Worried that there might be a shortage of euros available to UK exporters and banks if Britain leaves the EU without a deal, the BoE and the ECB have agreed to create an emergency currency swap line to ensure uninterrupted access to cash.
As the Independent explains, this means the Bank of England will offer to lend euros to UK banks on a weekly basis while the ECB will receive pound sterling from the BoE in exchange for euros.
It means that even if the UK crashes out of the EU without a deal, the country will still remain reliant on Frankfurt to help safeguard the financial system.
"Activation marks a prudent and precautionary step by the Bank of England...supporting the functioning of markets that serve households and businesses," the ECB said on Tuesday.
There had been some speculation that the ECB wouldn't agree to the swap line, but the central bank affirmed on Tuesday that it would move ahead with plans to create one.
Meanwhile, BoE Gov. Mark Carney on Tuesday reiterated his warning that a no-deal Brexit would be an "economic shock" and that "some disruption of cross-border services" would be possible.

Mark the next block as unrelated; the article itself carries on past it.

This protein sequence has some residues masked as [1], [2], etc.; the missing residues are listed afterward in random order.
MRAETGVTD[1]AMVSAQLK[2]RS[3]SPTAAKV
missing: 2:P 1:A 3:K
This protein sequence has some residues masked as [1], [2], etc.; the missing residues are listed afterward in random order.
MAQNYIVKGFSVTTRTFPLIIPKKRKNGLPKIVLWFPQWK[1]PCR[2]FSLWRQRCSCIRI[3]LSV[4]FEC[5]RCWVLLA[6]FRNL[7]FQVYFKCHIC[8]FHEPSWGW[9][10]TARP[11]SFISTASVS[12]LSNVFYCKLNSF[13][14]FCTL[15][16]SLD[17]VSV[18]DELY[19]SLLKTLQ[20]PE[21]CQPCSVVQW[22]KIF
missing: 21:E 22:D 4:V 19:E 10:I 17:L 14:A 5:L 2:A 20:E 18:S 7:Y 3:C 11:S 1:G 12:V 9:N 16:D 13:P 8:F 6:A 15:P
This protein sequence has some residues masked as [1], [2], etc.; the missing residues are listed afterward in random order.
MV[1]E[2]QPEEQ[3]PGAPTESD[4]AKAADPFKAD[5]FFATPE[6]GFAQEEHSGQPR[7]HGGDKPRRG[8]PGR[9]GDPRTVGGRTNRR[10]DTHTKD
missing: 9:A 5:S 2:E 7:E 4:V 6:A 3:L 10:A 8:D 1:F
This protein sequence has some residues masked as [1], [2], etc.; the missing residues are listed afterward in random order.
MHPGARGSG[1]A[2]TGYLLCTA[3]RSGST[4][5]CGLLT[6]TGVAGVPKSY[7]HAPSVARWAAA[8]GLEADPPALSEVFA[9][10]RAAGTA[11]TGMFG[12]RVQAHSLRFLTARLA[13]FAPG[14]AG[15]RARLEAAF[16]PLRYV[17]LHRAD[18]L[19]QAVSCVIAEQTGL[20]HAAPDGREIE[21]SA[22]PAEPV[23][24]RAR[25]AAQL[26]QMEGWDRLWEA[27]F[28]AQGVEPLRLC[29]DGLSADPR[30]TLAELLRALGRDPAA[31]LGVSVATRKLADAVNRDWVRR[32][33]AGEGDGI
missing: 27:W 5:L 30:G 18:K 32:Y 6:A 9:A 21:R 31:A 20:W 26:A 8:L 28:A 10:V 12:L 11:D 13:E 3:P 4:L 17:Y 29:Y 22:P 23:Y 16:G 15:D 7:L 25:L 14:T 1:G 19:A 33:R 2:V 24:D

While Britain’s financial system is ready for the volatility that could be unleashed by a no-deal Brexit, the BoE warned that companies in the rest of Europe might face some disruptions, according to Reuters.
While Britain had ensured that its borrowers could access financial institutions on the other side of the English Channel if London and Brussels fail to strike a deal in time for Brexit, other EU countries had not been as active, it said.
Here's more from the Independent.
In its latest health check of the financial system, the BoE also warned that "some disruption to cross-border services is possible and, in the absence of other actions by EU authorities, some potential risks to financial stability remain.
"Although these would primarily affect EU households and businesses, they could also be expected to spill back to the UK in ways that cannot be fully anticipated and mitigated," it added in a statement.
However, the BoE said banks, insurers and other key parts of the UK financial system had to a large extent protected themselves from the risks of Brexit.
The remarks came in minutes published on Tuesday of the Financial Policy Committee (FPC) meeting held on 26 February.
Britain has had similar swap lines with four other central banks since 2013: The US, Canada, Japan and Switzerland. Swap lines are intended to ensure that the liquidity taps remain open during a crisis.